Sensitive and specific detection of sporadic Creutzfeldt-Jakob disease brain prion protein using real-time quaking-induced conversion

Alexander H Peden, Lynne I McGuire, Nigel E J Appleford, Gary Mallinson, Jason M Wilham, Christina D Orrú, Byron Caughey, James W Ironside, Richard S Knight, Robert G Will, Alison J E Green, Mark W Head

Research output: Contribution to journalArticlepeer-review

Abstract

Real-time quaking-induced conversion (RT-QuIC) is an assay in which disease-associated prion protein (PrP) initiates a rapid conformational transition in recombinant PrP (recPrP), resulting in the formation of amyloid that can be monitored in real time using the dye thioflavin T. It therefore has potential advantages over analogous cell-free PrP conversion assays such as protein misfolding cyclic amplification (PMCA). The QuIC assay and the related amyloid seeding assay have been developed largely using rodent-passaged sheep scrapie strains. Given the potential RT-QuIC has for Creutzfeldt-Jakob disease (CJD) research and human prion test development, this study characterized the behaviour of a range of CJD brain specimens with hamster and human recPrP in the RT-QuIC assay. The results showed that RT-QuIC is a rapid, sensitive and specific test for the form of abnormal PrP found in the most commonly occurring forms of sporadic CJD. The assay appeared to be largely independent of species-related sequence differences between human and hamster recPrP and of the methionine/valine polymorphism at codon 129 of the human PrP gene. However, with the same conditions and substrate, the assay was less efficient in detecting the abnormal PrP that characterizes variant CJD brain. Comparison of these QuIC results with those previously obtained using PMCA suggested that these two seemingly similar assays differ in important respects.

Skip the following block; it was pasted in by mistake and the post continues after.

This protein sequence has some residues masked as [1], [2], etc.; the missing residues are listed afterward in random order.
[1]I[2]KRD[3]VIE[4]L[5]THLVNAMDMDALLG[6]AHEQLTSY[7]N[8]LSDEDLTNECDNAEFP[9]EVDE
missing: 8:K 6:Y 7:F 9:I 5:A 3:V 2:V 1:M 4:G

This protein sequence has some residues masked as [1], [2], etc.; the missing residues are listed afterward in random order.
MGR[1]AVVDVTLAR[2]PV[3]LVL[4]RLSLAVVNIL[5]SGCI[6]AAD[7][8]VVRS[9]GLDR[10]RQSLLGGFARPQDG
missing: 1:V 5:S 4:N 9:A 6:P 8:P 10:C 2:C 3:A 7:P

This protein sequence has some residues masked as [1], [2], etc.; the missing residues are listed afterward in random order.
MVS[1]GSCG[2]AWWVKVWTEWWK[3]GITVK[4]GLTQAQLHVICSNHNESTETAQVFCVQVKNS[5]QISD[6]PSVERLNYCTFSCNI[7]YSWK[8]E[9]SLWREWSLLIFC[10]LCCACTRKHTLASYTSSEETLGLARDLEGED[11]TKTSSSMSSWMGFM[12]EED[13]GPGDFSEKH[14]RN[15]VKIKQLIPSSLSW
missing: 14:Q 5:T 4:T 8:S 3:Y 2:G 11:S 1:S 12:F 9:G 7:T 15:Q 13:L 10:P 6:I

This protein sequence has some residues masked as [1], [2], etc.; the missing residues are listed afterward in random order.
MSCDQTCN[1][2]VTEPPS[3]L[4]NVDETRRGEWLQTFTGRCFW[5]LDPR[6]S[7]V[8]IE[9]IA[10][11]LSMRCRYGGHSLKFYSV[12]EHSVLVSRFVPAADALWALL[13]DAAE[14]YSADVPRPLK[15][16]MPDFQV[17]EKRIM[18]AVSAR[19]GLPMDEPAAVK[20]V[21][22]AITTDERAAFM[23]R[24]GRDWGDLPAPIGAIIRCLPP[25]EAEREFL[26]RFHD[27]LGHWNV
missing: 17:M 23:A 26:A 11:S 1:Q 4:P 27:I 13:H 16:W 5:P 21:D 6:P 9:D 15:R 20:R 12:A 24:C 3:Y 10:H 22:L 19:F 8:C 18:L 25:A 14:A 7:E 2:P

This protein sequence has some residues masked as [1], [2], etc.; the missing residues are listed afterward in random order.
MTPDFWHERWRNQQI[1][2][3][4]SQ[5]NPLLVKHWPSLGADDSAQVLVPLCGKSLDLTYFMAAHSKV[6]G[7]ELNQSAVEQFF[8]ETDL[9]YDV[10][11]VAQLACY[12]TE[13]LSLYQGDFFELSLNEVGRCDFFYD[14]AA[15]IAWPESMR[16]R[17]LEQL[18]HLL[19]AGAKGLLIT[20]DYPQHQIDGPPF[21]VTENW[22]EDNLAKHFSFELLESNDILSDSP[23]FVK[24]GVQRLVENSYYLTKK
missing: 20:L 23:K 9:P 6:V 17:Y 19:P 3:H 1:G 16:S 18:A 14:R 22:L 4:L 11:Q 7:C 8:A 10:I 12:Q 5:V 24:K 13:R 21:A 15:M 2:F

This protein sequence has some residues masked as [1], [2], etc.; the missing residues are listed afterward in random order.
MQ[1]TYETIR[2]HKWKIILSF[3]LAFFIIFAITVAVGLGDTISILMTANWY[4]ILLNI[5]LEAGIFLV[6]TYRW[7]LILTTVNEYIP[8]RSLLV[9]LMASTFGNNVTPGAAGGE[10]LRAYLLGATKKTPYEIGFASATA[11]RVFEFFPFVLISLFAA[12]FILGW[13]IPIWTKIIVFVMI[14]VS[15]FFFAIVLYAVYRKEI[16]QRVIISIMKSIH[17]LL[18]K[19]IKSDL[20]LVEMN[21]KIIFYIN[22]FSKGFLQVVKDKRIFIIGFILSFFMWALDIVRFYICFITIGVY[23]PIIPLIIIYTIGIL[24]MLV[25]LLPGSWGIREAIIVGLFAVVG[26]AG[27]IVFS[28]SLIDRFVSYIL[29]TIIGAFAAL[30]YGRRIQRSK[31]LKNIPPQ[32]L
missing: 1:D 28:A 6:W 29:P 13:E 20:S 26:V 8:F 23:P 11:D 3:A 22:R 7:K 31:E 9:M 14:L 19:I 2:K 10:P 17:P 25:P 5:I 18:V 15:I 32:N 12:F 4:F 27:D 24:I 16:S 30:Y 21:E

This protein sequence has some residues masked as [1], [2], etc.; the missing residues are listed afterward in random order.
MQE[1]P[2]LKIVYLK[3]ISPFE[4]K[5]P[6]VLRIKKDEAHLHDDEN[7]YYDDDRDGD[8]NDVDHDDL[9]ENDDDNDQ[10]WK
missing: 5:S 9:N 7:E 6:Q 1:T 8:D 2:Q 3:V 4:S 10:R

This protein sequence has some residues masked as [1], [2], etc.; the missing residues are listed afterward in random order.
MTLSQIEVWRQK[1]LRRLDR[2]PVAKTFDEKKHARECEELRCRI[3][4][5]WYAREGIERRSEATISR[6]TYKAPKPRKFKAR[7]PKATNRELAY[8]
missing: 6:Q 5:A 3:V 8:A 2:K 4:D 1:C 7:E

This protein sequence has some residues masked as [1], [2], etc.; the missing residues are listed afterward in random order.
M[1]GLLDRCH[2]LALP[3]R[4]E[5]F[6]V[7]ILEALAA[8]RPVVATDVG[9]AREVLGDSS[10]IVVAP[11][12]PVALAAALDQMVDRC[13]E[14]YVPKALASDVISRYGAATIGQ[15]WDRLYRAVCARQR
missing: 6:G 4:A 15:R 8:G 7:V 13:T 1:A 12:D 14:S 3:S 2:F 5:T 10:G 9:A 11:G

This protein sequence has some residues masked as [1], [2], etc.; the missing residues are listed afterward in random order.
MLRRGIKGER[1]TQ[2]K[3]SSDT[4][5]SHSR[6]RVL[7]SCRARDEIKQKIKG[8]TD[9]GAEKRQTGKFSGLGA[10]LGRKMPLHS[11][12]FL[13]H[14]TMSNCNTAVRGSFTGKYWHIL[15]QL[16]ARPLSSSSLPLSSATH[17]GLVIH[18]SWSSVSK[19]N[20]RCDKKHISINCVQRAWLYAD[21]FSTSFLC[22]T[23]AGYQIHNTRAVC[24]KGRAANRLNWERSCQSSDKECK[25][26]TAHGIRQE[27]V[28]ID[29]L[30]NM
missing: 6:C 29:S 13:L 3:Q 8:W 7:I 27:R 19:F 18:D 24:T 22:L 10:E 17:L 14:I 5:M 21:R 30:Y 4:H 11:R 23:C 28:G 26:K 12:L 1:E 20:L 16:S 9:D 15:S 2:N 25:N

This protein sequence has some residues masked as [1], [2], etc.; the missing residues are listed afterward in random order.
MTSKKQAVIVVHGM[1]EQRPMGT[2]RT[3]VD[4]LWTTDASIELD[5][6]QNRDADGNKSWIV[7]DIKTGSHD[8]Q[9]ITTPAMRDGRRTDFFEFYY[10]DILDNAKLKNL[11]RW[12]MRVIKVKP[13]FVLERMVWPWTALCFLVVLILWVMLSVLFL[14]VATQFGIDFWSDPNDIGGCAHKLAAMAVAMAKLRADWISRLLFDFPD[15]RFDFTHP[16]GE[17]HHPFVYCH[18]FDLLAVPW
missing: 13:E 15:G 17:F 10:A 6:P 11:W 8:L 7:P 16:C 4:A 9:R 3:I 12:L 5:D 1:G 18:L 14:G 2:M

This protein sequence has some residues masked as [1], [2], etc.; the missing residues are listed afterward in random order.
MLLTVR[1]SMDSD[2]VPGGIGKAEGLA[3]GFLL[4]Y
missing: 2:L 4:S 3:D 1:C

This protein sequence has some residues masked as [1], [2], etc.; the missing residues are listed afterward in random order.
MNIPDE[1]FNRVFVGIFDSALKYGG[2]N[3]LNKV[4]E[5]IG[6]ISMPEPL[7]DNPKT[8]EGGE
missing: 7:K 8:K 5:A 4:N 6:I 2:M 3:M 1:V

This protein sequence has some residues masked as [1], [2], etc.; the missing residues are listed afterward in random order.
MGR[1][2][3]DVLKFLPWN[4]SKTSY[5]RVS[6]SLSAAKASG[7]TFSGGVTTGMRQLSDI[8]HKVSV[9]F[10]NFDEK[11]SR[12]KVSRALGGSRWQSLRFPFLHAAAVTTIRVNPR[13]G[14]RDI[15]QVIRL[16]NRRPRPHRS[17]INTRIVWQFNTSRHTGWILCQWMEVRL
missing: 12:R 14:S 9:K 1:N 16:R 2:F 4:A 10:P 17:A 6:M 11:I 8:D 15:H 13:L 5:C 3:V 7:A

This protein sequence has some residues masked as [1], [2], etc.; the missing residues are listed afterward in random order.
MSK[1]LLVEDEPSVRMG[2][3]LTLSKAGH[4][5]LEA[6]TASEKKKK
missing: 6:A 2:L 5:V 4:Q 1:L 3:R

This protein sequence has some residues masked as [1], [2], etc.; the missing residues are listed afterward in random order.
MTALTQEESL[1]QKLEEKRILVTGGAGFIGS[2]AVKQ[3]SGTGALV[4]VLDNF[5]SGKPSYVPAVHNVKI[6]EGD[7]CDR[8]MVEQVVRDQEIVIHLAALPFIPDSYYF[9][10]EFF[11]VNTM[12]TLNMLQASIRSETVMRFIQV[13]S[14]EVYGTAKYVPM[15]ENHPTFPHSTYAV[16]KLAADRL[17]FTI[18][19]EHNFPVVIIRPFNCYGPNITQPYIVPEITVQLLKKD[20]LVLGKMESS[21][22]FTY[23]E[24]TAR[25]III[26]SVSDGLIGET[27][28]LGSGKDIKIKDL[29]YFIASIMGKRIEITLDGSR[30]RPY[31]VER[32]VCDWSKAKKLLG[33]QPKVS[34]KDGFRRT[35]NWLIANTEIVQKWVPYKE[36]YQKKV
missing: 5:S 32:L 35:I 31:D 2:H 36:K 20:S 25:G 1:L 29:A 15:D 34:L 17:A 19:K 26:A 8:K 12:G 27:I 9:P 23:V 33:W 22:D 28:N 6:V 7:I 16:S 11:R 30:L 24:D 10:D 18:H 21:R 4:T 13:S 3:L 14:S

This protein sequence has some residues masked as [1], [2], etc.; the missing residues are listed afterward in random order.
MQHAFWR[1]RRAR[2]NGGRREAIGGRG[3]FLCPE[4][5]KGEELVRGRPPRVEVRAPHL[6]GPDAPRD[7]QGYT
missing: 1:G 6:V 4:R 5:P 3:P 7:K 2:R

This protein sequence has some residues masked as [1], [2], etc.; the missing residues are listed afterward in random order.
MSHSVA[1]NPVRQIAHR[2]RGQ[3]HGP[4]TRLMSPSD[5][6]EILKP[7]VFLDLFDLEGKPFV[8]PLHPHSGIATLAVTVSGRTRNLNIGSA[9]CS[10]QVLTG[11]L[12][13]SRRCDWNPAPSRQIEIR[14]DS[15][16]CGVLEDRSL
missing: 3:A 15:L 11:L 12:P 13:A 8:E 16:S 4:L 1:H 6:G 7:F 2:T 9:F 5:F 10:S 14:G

Original languageEnglish
Pages (from-to)438-449
Number of pages12
JournalJournal of General Virology
Volume93
Issue number2
DOIs
Publication statusPublished - Feb 2012

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